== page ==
Sedentary kids are a meaty social problem. Video games tends to exacerbate the situation, causing carpal tunnel and tooshie fatigue. Can WiiFit get these kids off the couch and help them burn a few calories? Dance Dance Revolution made some headway in this area and was even adopted by some school districts as a legitimate form of exercise (see previous post on DDR).
Here’s the blurb from Amazon about WiiFit:
Wii Fit features more than 40 activities and exercises, including strength training, aerobics, yoga, and balance games for play on Nintendo’s Wii. WiiFit will be released on May 19 and requires a Nintendo Wii game console to play.
Because the Wii itself has been such a phenomenal success on multiple levels, it should be a surprise that there is a huge buzz already building about WiiFit. Nintendo (at least I think it is Nintendo) has set up a very legit looking blog up called WiiFit.net that is even modestly self-critical:
The Wii Fit, meanwhile, sells the idea of the video game as a lifestyle solution. If, three years ago, a focus group had been asked whether they thought a video game could improve your memory or help you to lose weight, the answer would have probably been a rather bemused ‘no.’ Before Wii Fit, the idea of a fat-burning video game was an idea as outlandishly utopian as slimming beer or a carpet that reverses ageing.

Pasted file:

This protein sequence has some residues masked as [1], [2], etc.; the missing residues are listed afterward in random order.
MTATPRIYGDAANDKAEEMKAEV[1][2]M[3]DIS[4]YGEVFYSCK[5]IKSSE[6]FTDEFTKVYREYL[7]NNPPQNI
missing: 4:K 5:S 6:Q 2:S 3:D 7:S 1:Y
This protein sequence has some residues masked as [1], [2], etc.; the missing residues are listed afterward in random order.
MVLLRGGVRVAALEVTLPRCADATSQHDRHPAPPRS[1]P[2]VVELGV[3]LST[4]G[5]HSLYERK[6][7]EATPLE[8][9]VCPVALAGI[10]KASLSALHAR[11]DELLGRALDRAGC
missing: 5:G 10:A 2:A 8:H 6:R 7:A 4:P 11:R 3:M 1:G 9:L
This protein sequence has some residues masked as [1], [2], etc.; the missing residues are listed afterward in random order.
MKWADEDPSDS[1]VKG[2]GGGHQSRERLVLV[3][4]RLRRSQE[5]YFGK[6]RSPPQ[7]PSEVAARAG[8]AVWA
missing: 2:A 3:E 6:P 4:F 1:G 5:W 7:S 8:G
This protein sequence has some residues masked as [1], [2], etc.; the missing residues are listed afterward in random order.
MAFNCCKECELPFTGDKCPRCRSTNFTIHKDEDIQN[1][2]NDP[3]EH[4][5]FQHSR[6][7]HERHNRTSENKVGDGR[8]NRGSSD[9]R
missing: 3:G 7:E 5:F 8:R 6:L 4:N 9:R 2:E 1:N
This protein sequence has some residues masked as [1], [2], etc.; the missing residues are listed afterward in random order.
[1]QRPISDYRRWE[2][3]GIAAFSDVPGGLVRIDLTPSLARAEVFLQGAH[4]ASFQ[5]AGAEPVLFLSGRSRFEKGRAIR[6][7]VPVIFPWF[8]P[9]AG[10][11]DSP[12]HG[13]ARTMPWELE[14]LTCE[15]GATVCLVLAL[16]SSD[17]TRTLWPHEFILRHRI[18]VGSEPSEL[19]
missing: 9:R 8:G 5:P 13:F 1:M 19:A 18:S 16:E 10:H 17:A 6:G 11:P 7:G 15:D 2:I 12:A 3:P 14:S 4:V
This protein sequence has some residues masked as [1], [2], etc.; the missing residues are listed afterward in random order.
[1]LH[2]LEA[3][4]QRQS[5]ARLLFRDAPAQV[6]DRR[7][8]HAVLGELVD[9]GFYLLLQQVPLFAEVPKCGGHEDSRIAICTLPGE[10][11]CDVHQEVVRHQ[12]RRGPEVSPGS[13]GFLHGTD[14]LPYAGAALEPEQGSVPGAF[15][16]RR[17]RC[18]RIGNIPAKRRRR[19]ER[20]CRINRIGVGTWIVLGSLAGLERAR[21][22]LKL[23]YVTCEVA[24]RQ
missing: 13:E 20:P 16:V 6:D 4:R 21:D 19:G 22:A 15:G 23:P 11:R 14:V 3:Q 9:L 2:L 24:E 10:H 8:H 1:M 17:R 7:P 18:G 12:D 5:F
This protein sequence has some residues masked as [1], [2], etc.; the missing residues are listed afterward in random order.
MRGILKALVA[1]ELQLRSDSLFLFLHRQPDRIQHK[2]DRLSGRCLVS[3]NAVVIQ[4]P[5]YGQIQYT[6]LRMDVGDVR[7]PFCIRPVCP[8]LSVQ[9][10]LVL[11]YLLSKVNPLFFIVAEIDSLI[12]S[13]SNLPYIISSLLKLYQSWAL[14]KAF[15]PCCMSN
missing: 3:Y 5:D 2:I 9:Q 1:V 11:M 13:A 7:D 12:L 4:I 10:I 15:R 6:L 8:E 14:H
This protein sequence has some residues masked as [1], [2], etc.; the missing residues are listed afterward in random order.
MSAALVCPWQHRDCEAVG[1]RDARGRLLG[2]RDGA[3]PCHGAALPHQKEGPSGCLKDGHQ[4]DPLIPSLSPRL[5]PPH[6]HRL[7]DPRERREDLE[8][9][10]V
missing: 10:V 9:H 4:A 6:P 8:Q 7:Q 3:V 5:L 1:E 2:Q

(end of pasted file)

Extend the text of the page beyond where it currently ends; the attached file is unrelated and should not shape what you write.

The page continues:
But like it or not, Nintendo have pulled off an impressive marketing trick – they’ve convinced an entire untapped audience to buy their product, though it remains to be seen whether the nation’s waistlines will improve as a result.
Having worked up a sweat playing the regular Wii, I’m a big fan of this product and the lifestyle they are building around it. They have even created another support site called Wii Healthy that offers all sort of tips to eat and live a Wii bit better. This is quite a stretch for a gaming company but one that should embolden many other marketers.